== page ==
>>
>>1646767
I think they are cool,
>>1646769
I'm gonna mod mine too do that incadecent is just too dim
>>1646827
Yeah, I only use mine going down hill, mine is old though, might be able to put a capacitor in line with the bulb to get an even light, not just with every push
>>
>>1646767
Hub dynos are just a status symbol for urban yuppies who never park their bikes outside because each pedal is worth like $120 let alone the front wheel and they don't ride far enough to drain a battery but they heard europeans love dynos so of course they HAD to get one
>>
>>1648216
Almost all of the Mennonites I know have dynamo hubs
>>
>>1648229
>Mennonites

Why mention that, is there a thing of menonites biking? Enlighten us.

>>1648216
they are loud and dont work consistently since tire flexes, suboptimal technology but far more simpler than a hub dyno (hub dyno might have less friction but never tried it - cant have more than a dynamo)
>>
>>1648235
A lot of Mennonites aren’t allowed to own cars so they either ride bikes or use horse buggies to get around. They’re the farthest thing you can get from an “urban yuppie”, just about everything they do own serves a practical purpose.
>>
>>1648236
>A lot of Mennonites aren’t allowed to own cars

I like their music a lot

https://www.youtube.com/watch?v=viHC3GBdGiM

I know that Amish arent allowed to bike, but I wasnt aware that Menonites cant own cars, isnt the guy who runs wheelfanatyk . com Ric Hjerberg a Menonite?

>just about everything they do own serves a practical purpose.

based no nonsense
>>
>>1648240
Some Mennonites can own cars, as far as I understand it all depends on which church you belong to regarding what is and isn’t allowed.
>>
>>1648240
I'll bet their pussies are hairy as fuck
>>
>>1647929
Nope. Rechargeable lights are god-tier, kino, GOAT compared to everything else.
>>
>>1647926
Schizo is having some shitty 100 year old thing ruining your tire, or having a shitty heavy front wheel with a shitty expensive dynamo hub. If you think these are okay then you're the one who needs meds not me. Meanwhile I just recharge my lights and DGAF, they JUST WERK and I never have to worry about them.
>>
>>1649119
>Meanwhile I just recharge my lights
>I never have to worry about them.
Sounds like you do though hahahaha
>>
I've had a Shutter Precision hub and a Phillips Saferide front and back light for like a decade now. Of all the parts of my bike those lights have been the most reliable; they keep working forever. They're like motorcycle lights: just part of the bike, always on when they should be on, throw the right amount of light everywhere I need it, no thinking or hassle required. A USB rechargeable might have more power but it would probably have a shitty round beam and would usually be dead when I needed it because I've got other things to do than uncliping it and bringing it in all the time. If you're some sort of nighttime downhill sport-o maybe it makes sense. If you're an asshole with the annoying blinking you'll need batteries too. If you're looking for a casual car replacement go with the dynohub.
>>
>>1649249
The blinking is for cagers to see and riding in traffic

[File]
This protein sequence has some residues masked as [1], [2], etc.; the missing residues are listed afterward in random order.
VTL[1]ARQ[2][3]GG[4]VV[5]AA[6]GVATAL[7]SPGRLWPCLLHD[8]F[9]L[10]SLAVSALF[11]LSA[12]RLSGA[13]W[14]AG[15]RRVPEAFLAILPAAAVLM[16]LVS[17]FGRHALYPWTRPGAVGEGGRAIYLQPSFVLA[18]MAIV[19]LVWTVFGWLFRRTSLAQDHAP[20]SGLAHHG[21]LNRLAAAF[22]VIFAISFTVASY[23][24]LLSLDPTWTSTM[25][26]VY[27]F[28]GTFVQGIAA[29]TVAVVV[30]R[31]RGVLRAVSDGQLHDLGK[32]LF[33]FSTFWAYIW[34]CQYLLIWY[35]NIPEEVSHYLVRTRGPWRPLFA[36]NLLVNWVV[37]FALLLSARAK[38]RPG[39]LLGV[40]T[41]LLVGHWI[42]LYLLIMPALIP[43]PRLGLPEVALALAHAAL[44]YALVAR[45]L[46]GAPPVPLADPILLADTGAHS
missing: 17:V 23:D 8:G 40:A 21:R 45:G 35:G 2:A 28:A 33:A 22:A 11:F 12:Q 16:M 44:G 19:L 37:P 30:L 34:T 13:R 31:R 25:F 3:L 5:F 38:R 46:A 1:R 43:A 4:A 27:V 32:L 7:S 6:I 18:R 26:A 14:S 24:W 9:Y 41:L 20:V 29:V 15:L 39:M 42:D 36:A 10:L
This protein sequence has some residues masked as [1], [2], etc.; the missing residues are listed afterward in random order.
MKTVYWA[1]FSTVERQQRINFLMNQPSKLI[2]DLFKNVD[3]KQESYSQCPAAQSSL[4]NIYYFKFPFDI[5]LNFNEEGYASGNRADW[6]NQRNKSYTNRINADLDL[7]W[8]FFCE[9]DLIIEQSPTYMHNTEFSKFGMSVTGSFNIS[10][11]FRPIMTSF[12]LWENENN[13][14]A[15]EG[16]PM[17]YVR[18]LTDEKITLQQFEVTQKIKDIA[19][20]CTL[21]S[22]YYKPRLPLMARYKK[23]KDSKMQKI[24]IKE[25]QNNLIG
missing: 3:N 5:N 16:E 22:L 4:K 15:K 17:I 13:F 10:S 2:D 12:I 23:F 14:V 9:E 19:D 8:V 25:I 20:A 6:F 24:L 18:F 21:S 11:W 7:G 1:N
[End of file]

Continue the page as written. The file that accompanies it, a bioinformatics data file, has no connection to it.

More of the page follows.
>>
>>1646769
That would require more electronics because LED wants DC and specific voltage. So you'd be pedalling to charge a big capacitor that would power the LED. The whole point of a dynamo is that you can literally generate AC from the crankshaft and send that straight to the bulb.
>>
>>1649260
um wut
all the modern dynamos run led lights
>>
>>1649263
At that point you aren't really "running" the lights, you're basically just charging up a battery, so you might as well just use a battery since it will be more efficient to pedal a battery around than waste all that energy in converstion.
>>
>>1649264
but the modern dynamo systems are WAY more efficient and good

this isn't making sense anon
>>
>>1649265
Efficient for what? A human is not a very good generator of power compared to a battery so the losses you would incur are larger than just carrying the extra weight of the battery with you.

At least with old style dynamos you have the advantage of simplicity and reliability (as long as the bulb lasts) since they need very little electronics.
>>
>>1649267
>Efficient for what?
generating light you fucking retard.
I feel like you often bring this kind of demonstrably nonsense position backed up by abstract theoretical cope logic that I don't care to understand.
>>
>>1649268
You can't generate DC from a bicycle, so you have to generate AC and then rectify it, then charge a capacitor, then step down the voltage, then feed that into the LED. This is much less efficient energy-wise than simply carrying a modern Lithium-Ion battery with you.
>>
>>1646769
>It would make sense to use an LED with the dynamo too though.
this is what we're talking about. Not my post.
>>1649260
>That would require more electronics because LED wants DC and specific voltage. So you'd be pedalling to charge a big capacitor that would power the LED. The whole point of a dynamo is that you can literally generate AC from the crankshaft and send that straight to the bulb.
this is your reply

>>1649271
so, what is it you think we're talking about? Battery lights vs dynamos?

I thought about it and get what you're saying now about LED and ac vs dc but the conclusion you draw is absolute nonsense. I'll also add the obvious beniefit of having a capacitor in the system is that the light doesn't turn off when you stop which is vital for practical use.
>>
>>1649272
The advantage of old dynamos over modern lighting systems is their simplicity and that there isn't really much to go wrong. Maybe the bulb blows up, but you can replace that easily.

Once you start adding a ton of chink electronics which is needed for LEDs you throw that advantage away, so you might as well just use a battery.
>>
>>1649274
No. The advantage is price. A high end modern system, Schmidt etc, is not complicated whatsoever to the user and has god tier reliability. There is nothing that ever goes wrong.
>>
>>1649277